Do you consider yourself to be an entrepreneur? Perhaps you aspire to be one?
Whatever you may label yourself, there’s certainly something to be said for living a life without the middle-man figure of a boss, where you’re joyously and freely interacting directly with clients or customers.
When you work for yourself, you are privileged with many freedoms; on the flip side, of course, you’ll also face much more responsibility than the average employee.
How do you deal with these responsibilities? This is often a sticking point for many new
entrepreneurs, especially ones who formally worked for other people. It’s hard to shake the training wheels sometimes, but having the kind of character that embraces these temporary discomforts in times of growth is often the difference between a success and a failure.
In fact, there are quite a few traits that nearly all successful entrepreneurs have.
Let’s examine 13 of these critical qualities:
Most people with the “employee mindset” will argue that they won’t start a business because it’s “too risky.”
This just shows that they either don’t understand what a business is, or they don’t understand risk, since, chances are, they already work for a business and are subjected to all its risks—they just have way less control over them! After all, when you work under others, you have to put up with all of their decisions over your own, even the bad ones.
An entrepreneur sees the world differently. Starting a business is a calculated risk to him. If he runs the numbers and sees that diving into a certain venture is worth it, he will; if he sees that it’s not, he won’t. All of life is risky, and an entrepreneur knows that running a business isn’t particularly riskier than anything else if it’s done right.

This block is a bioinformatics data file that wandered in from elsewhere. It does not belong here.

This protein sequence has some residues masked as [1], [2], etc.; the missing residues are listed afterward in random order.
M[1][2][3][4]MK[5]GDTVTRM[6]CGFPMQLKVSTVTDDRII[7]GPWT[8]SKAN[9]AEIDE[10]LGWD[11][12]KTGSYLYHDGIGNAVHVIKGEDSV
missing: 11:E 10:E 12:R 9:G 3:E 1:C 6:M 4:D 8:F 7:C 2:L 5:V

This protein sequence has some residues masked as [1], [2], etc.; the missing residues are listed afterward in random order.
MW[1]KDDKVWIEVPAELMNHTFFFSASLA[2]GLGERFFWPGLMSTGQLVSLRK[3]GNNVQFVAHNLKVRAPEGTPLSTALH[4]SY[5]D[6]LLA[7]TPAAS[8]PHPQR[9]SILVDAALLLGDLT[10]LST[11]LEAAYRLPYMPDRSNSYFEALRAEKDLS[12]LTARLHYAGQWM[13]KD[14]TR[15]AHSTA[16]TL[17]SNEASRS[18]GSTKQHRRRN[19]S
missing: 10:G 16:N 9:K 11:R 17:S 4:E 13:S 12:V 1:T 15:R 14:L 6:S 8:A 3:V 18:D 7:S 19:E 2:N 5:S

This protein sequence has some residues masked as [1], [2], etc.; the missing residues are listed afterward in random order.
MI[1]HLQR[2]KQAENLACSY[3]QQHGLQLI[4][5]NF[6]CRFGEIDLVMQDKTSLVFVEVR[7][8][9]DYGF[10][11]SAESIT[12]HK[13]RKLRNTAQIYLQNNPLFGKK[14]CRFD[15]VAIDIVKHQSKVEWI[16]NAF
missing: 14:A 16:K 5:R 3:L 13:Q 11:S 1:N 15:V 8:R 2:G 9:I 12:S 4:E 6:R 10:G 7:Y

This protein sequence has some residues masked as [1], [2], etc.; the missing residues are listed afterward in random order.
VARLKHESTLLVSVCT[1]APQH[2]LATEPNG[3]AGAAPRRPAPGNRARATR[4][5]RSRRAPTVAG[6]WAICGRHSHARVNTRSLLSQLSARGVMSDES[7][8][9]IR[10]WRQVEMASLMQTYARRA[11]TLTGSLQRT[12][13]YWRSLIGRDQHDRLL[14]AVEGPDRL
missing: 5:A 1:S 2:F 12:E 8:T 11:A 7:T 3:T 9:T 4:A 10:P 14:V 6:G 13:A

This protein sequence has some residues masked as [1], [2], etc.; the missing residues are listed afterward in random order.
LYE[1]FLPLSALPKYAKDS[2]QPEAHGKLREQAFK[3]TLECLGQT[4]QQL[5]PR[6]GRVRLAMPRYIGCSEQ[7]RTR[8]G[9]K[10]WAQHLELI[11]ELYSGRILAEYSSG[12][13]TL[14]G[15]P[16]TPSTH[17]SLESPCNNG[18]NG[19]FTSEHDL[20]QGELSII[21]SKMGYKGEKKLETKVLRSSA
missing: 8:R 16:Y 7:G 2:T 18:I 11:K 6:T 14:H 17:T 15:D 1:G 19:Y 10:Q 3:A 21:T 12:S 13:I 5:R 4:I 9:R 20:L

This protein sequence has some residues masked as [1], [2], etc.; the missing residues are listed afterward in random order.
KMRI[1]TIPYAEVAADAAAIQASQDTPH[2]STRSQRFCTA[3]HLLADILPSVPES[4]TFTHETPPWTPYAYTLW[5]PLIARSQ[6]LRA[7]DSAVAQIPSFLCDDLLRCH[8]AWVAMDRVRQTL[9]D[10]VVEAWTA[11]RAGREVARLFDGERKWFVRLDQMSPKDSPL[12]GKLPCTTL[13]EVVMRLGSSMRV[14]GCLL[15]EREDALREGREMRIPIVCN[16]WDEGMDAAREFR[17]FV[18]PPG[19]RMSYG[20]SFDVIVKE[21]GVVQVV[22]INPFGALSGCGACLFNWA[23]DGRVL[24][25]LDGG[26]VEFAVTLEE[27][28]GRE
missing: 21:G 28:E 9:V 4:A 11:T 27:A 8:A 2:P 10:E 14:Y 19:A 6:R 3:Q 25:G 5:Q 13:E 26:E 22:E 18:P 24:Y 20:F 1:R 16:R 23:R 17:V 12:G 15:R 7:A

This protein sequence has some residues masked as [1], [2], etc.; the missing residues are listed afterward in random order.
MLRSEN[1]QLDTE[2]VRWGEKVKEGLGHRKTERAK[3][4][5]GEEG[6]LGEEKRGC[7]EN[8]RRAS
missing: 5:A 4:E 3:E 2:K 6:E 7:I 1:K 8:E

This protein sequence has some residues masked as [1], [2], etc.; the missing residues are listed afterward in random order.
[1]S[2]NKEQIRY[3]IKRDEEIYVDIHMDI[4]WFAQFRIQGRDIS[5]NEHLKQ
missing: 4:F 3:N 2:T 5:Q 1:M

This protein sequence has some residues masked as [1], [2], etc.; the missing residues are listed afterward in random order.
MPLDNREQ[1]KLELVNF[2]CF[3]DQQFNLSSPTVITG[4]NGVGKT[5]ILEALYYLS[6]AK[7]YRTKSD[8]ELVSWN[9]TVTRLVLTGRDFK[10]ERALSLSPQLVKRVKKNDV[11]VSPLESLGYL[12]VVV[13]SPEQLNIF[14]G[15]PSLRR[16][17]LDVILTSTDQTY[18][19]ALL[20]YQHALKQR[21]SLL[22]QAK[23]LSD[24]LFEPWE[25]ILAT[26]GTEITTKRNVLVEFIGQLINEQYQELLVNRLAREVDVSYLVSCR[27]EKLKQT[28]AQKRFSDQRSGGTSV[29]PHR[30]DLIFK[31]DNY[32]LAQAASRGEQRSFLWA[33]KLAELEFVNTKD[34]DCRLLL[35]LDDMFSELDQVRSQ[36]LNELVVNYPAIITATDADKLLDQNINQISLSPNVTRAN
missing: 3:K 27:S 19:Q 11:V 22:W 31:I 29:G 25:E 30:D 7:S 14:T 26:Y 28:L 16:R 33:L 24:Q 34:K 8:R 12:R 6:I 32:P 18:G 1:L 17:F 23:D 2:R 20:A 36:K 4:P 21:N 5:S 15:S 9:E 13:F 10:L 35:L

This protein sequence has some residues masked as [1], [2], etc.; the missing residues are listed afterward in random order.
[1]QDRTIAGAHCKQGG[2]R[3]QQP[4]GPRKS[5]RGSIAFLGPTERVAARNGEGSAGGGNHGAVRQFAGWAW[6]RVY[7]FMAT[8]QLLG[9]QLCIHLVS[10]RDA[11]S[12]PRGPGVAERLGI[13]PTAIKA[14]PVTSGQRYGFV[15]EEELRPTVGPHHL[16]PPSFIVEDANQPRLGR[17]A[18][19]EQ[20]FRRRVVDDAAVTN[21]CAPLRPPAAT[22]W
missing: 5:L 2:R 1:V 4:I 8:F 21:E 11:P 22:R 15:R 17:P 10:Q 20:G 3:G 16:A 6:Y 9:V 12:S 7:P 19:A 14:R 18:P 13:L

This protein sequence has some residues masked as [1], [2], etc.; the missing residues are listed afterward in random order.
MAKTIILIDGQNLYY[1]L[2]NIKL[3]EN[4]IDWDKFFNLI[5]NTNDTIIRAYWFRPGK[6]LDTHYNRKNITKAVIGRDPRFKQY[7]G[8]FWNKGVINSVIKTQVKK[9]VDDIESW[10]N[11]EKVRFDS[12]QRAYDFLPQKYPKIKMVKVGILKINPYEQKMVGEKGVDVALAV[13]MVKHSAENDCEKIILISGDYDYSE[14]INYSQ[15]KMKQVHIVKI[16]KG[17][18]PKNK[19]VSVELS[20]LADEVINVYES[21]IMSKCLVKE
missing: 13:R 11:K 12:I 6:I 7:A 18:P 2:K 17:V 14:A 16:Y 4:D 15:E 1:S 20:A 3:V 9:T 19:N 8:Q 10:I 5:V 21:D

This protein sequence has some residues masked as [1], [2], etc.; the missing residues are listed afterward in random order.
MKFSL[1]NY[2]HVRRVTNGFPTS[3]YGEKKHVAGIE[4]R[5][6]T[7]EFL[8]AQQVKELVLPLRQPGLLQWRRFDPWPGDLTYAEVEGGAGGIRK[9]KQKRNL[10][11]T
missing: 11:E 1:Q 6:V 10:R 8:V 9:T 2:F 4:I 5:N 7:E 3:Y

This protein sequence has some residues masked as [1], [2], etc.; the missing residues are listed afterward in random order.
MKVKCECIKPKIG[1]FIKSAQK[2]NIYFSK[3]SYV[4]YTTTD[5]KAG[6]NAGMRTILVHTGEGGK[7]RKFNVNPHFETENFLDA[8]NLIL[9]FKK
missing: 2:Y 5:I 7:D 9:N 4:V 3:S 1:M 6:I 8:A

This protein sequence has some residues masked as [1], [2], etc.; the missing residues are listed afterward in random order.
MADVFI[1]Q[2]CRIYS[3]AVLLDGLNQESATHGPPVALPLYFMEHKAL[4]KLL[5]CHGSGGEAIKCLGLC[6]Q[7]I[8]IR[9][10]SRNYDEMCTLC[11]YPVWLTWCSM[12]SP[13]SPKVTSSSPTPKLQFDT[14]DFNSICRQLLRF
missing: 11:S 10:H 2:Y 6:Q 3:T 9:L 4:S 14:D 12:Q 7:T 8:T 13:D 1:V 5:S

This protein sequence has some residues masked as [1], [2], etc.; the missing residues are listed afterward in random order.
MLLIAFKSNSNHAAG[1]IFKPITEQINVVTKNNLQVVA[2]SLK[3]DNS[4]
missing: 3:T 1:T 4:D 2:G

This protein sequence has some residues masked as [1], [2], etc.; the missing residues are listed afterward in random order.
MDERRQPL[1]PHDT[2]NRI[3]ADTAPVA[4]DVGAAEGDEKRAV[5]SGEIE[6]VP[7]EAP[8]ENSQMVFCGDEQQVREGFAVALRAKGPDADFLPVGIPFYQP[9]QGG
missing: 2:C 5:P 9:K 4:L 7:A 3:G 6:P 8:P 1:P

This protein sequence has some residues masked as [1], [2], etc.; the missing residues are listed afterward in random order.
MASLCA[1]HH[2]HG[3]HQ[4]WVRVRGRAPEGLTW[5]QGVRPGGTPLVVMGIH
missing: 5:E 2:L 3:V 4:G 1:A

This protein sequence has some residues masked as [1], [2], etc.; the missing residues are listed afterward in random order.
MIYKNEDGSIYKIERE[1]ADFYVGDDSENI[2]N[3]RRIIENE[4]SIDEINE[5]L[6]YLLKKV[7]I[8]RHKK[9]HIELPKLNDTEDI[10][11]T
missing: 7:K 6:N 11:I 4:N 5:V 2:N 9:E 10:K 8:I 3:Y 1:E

2) Willingness to take responsibility.
When we work for someone else’s company, we can often fade into the background or shift blame to others when the going gets tough. We can just sit there and complain when things beyond our control make work difficult for us.
If you’re trying to launch your own business, though, all of the responsibility is squarely on your shoulders. You are the Atlas of your own little universe, and everything depends on your ability to carry your own weight.
This is a scary proposition for some people, and an exciting one for others. Regardless, entrepreneurs need to be willing to take 100% responsibility for their lives—even for the things they can’t control—if they want to succeed.
When we don’t need to take responsibility, we can afford to turn our heads away and not examine the hard realities of our situation sometimes.
If we’re running a business, though, this will simply lead to disaster. Comfortable lies do not serve a true business person.
4) Willingness to act in the face of fear.
The outside world can sometimes be a scary place, but running a business is about action, not fearful paralysis. In spite of all the doubts, an entrepreneur has to be able to see past the fear and look to the reward at the end of his hard work.
5) Willingness to never make excuses.